Not seeing and hearing from customers, directly and frequently

In the early stages or when there are fewer than twelve employees or so, it is easy to know what customers are feeling. Leaders are still doing. They are still selling, servicing and probably collecting.  Feed-back is a natural by-product of their day.

As an organization scales, the leader’s attention is necessarily drawn in to internal (people and process) issues inherent with adding people. The leader's market facing orientation turns inward.

The leader and the leadership team must make a commitment to staying in touch, directly and frequently.

Here's the danger: Unverifiable assumptions about what customers/clients like and don’t like can form from the serendipitous comment. For example, an unsolicited raving review can become company legend, taking on credibility disproportionate to the overall market’s feeling about the company.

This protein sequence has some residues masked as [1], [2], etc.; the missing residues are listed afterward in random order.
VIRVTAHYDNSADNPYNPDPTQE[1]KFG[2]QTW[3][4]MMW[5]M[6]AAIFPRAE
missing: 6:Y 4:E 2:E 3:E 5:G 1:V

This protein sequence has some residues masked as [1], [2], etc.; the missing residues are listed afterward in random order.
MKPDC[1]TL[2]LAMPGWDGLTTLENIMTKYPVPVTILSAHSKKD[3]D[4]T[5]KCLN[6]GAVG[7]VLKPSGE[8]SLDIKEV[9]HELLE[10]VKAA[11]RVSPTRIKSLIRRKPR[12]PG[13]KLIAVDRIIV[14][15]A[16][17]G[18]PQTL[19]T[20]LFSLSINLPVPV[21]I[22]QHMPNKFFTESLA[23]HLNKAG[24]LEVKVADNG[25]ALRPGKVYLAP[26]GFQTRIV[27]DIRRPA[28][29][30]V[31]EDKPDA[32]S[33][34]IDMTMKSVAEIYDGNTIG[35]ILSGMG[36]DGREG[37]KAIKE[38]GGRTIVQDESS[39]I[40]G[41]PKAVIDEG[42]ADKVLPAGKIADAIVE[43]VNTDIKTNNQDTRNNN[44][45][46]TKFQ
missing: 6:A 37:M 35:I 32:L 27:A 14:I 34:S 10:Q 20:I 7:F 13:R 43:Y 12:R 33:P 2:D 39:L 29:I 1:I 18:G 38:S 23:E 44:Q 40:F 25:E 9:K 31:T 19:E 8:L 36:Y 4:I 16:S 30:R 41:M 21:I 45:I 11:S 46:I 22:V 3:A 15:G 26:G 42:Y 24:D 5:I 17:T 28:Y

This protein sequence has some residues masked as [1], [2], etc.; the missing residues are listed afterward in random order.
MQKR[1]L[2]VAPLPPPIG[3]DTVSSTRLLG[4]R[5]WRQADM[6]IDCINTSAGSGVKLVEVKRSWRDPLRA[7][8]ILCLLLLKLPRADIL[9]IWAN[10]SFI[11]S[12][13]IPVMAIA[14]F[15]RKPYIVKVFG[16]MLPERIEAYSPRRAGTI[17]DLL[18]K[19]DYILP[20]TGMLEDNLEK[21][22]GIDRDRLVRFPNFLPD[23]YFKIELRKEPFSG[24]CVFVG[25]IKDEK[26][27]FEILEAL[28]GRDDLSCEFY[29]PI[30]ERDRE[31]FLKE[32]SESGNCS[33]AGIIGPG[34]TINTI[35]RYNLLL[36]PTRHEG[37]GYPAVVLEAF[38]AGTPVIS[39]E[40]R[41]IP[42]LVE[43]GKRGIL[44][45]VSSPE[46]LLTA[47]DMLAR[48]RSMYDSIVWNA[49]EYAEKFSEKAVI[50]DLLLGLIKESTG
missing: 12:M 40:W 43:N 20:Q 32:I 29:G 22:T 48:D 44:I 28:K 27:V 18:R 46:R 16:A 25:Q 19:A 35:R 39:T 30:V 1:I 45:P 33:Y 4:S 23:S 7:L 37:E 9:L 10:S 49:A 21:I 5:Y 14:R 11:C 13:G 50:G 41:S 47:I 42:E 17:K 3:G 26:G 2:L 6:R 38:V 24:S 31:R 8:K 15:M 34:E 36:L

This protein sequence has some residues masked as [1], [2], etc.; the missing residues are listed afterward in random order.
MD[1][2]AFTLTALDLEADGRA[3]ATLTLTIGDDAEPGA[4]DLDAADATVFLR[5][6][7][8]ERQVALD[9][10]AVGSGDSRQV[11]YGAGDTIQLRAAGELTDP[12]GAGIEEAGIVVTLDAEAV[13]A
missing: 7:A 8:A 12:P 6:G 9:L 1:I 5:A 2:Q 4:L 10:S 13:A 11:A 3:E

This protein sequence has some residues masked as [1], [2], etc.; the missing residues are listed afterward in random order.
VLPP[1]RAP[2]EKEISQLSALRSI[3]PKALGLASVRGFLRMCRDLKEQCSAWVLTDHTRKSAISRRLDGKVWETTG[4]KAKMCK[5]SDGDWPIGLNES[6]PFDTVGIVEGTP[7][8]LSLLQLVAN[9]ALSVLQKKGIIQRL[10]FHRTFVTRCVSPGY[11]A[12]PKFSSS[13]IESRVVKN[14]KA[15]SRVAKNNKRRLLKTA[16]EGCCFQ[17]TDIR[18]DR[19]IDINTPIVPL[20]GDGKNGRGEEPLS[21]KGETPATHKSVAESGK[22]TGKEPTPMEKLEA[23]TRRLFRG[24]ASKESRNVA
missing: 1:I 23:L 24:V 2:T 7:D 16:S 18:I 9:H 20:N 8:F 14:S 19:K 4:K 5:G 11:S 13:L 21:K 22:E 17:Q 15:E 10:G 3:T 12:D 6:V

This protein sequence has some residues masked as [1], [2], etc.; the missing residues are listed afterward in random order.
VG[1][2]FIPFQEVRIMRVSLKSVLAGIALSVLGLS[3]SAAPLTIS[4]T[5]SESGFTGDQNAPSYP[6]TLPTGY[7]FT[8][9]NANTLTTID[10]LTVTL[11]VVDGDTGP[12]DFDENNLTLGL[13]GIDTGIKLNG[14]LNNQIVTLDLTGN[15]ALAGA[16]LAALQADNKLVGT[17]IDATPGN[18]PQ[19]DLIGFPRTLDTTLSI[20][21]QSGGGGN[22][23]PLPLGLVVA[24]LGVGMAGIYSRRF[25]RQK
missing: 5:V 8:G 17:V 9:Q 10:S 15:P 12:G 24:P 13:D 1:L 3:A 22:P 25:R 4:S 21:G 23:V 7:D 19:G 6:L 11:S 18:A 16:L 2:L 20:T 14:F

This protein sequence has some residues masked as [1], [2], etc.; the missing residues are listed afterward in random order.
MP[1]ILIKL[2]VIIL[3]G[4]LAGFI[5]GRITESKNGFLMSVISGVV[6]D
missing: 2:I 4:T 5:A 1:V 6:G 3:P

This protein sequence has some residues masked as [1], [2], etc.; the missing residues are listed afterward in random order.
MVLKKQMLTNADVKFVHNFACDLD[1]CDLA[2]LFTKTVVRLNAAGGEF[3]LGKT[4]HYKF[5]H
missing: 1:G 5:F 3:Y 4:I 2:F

A more disciplined approach to gathering representative understTwo person conversation.jpganding is required. As a Certified Gazelles Int’l Scaling Up coach, we suggest the “4 Q” questions, from Verne Harnish’s book Scaling Up. (See the section on Rockefeller Habit #6)

The “4 Q” should be asked by leaders weekly in person, and goes like this:

  1. How are we doing?
  2. What's going on in your industry (or neighborhood)?
  3. What do you hear about our competitors?
  4. How are you doing?

Finally, make sure everyone shares insights from their conversations at the weekly exec team meeting. Close the loop by acting on those insights.

 

Topics: Scaling Up

Thomas Krekel

Written by Thomas Krekel